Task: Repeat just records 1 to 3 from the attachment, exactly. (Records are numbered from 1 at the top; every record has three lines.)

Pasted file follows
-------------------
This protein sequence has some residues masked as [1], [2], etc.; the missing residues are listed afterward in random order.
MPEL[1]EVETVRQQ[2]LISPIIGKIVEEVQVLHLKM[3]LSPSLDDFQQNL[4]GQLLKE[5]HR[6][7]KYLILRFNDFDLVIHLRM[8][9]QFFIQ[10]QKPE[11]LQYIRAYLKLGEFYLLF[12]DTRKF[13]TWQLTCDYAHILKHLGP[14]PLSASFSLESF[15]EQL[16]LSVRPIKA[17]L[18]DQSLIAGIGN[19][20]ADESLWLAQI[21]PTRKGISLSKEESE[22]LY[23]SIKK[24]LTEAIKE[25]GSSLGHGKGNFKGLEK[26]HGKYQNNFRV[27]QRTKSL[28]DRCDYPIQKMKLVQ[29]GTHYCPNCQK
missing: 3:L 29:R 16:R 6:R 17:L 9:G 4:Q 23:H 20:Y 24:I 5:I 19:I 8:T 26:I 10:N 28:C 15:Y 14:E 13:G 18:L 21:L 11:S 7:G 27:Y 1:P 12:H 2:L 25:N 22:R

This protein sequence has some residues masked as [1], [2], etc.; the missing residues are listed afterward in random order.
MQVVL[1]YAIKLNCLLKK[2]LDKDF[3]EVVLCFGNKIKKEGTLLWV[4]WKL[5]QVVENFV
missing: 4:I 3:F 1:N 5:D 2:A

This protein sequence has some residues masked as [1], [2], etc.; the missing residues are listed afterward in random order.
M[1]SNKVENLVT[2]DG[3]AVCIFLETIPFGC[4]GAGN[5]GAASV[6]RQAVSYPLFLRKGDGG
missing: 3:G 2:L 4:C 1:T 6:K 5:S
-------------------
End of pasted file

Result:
This protein sequence has some residues masked as [1], [2], etc.; the missing residues are listed afterward in random order.
MPEL[1]EVETVRQQ[2]LISPIIGKIVEEVQVLHLKM[3]LSPSLDDFQQNL[4]GQLLKE[5]HR[6][7]KYLILRFNDFDLVIHLRM[8][9]QFFIQ[10]QKPE[11]LQYIRAYLKLGEFYLLF[12]DTRKF[13]TWQLTCDYAHILKHLGP[14]PLSASFSLESF[15]EQL[16]LSVRPIKA[17]L[18]DQSLIAGIGN[19][20]ADESLWLAQI[21]PTRKGISLSKEESE[22]LY[23]SIKK[24]LTEAIKE[25]GSSLGHGKGNFKGLEK[26]HGKYQNNFRV[27]QRTKSL[28]DRCDYPIQKMKLVQ[29]GTHYCPNCQK
missing: 3:L 29:R 16:R 6:R 17:L 9:G 4:Q 23:H 20:Y 24:I 5:I 19:I 8:T 26:I 10:N 28:C 15:Y 14:E 13:G 18:L 21:L 11:S 7:G 27:Y 1:P 12:H 2:L 25:N 22:R

This protein sequence has some residues masked as [1], [2], etc.; the missing residues are listed afterward in random order.
MQVVL[1]YAIKLNCLLKK[2]LDKDF[3]EVVLCFGNKIKKEGTLLWV[4]WKL[5]QVVENFV
missing: 4:I 3:F 1:N 5:D 2:A

This protein sequence has some residues masked as [1], [2], etc.; the missing residues are listed afterward in random order.
M[1]SNKVENLVT[2]DG[3]AVCIFLETIPFGC[4]GAGN[5]GAASV[6]RQAVSYPLFLRKGDGG
missing: 3:G 2:L 4:C 1:T 6:K 5:S